Family & Relationship Law 28 May 2021

What to do in this snap lockdown: complying with parenting orders and protection from family violence

At Coulter Legal, we recognise the everyday challenges that may arise when separated parents share the care of their children.  Co-parenting  can be hard to navigate at the best of times and require clear communication.  The restrictions imposed by the Victorian State Government on 27 May 2021, enforcing the 7 day lock-down, as a result of COVID-19, will cause disruption to parenting arrangements and court orders.  We know this from our experience with the lockdowns that occurred in 2020.

There is yet to be any guidance released by the Victorian Government as to whether compliance with parenting orders will constitute a ‘reasonable excuse’ for the purposes of the Government’s current directions.  Based on past experience, actions taken by a parent to comply with a court order or parenting arrangement constituted a ‘reasonable excuse’ or exception to the Government directive.

So what happens to the current parenting arrangement: Suspending a child’s time with the other parent – where there are court orders in place

A parent may not comply with a court order if they have a ‘reasonable excuse’ not to do so.  Accordingly, before making the decision to stop your child’s time with their other parent where there are court orders in place for the time to occur, you must have a reasonable excuse to do so.

A reasonable excuse for failing to comply with a parenting order exists where:

  1. The decision to not allow the time to occur was necessary to protect the health or safety of the child; and
  2. The period of the suspension of time must not be longer than is necessary to protect the physical or emotional health or the safety of the child.

In Kardos & Harmon [2020] FamCA 328, His Honour DCJ McClelland provided guidance in relation to compliance with orders during the first COVID-19 lockdown, stating that “Despite the existence of the COVID-19 pandemic, it is important that all reasonable efforts are made for children to spend time with both parents consistent with taking a responsible approach in respect to mitigating against risks associated with the presence of the COVID-19 virus in the community and, specifically, the child coming into close contact with a carrier of the virus.”

There must be a serious risk or danger to the physical or emotional health or the safety of the child in order to meet the reasonable excuse test.

If you fail to make a child available to spend time with their other parent which is required to occur pursuant to a Court Order without a reasonable excuse, the other parent may make what is called a “Contravention Application” against you.

The Court then has the power to impose sanctions where parenting orders have been breached intentionally or repeatedly. Sanctions can include fines, community service and, in very serious cases, imprisonment.

Suspending a child’s time with the other parent – where there are no court orders in place

If there are no parenting orders in place, and you suspend a child’s time with their other parent as a result of a disagreement about the lockdown, parenting styles or approaches, the child’s other parent may make an urgent application to our courts to reinstate the time.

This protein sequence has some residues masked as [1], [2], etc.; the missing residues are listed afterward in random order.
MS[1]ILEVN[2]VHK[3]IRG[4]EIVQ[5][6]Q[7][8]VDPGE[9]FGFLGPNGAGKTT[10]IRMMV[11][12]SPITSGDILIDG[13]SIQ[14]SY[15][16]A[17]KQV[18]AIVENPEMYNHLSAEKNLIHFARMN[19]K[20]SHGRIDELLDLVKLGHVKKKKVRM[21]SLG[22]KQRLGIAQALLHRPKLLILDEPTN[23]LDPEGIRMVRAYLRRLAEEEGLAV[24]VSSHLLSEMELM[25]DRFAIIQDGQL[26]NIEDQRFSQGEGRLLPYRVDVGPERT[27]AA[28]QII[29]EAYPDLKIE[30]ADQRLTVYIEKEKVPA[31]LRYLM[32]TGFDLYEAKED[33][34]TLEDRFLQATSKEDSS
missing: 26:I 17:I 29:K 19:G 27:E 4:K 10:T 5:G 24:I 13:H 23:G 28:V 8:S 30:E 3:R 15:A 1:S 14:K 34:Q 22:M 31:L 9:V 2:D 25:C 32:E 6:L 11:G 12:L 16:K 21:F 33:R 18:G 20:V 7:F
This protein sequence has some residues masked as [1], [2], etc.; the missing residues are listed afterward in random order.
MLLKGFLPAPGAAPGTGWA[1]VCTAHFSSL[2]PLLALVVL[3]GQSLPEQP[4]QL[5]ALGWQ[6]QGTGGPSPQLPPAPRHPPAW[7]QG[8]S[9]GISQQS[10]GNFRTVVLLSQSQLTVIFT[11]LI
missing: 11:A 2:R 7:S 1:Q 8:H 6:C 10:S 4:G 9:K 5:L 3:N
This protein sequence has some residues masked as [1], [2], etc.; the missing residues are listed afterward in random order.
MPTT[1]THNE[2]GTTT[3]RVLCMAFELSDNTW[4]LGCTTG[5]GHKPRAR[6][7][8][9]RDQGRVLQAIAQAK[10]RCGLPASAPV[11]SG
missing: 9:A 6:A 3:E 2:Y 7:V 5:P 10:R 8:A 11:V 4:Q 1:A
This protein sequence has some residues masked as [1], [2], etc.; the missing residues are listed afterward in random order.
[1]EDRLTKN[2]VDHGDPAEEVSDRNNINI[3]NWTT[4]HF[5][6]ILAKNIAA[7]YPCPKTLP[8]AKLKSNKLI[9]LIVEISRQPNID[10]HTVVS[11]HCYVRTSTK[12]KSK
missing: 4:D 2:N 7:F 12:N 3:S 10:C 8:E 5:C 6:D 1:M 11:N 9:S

The courts do not approve of parents who prevent a child from having a meaningful relationship with their other parent without good reason, such as a serious concern that the child is at an unacceptable risk of physical or psychological harm (such as the example outlined above, of the child who is immunocompromised). In some circumstances, where court proceedings have been issued where time has been suspended, a court may make an order requiring the parent who has withheld the child without reasonable excuse to pay the costs of the other parent’s application to reinstate the child’s time with them.

Family Violence and urgent interventions

It was also widely reported that victims of family violence found it extremely difficult to report instances of domestic violence in circumstances where the victims were restricted in their movement and ability to report abuse during the lockdowns.  There are many risks that contribute to an increase in family violence during the pandemic not including the chance of contracting the virus, such as the rise in unemployment and financial stressors and an increase in alcohol and drug consumption.

Coulter Legal works closely with organisations who provide expert assistance in navigating situations of family violence.  Coulter Legal, along with their partners, can assist clients to obtain risk assessments, security assessments, alternative accommodation, and make applications for urgent Intervention Orders to help victims of family violence to feel safe and protected.

Family & Relationship Law advice for concerned parents

If you have concerns about your child spending time with their other parent during the lockdown, or as a result of family violence, or a failure to follow hygiene and isolation directives, contact us for a 30 minute no cost consultation with one of our lawyers to provide you with advice tailored to you and your individual circumstances.  Our lawyers continue to work remotely and are available for telephone and Skype/ Zoom appointments.  Our Family & Relationship Law team is here to help you navigate difficult issues during these difficult and unprecedented times.

Bonnie Phillips.
Bonnie Phillips Principal Lawyer Head of Family & Relationship Law View profile
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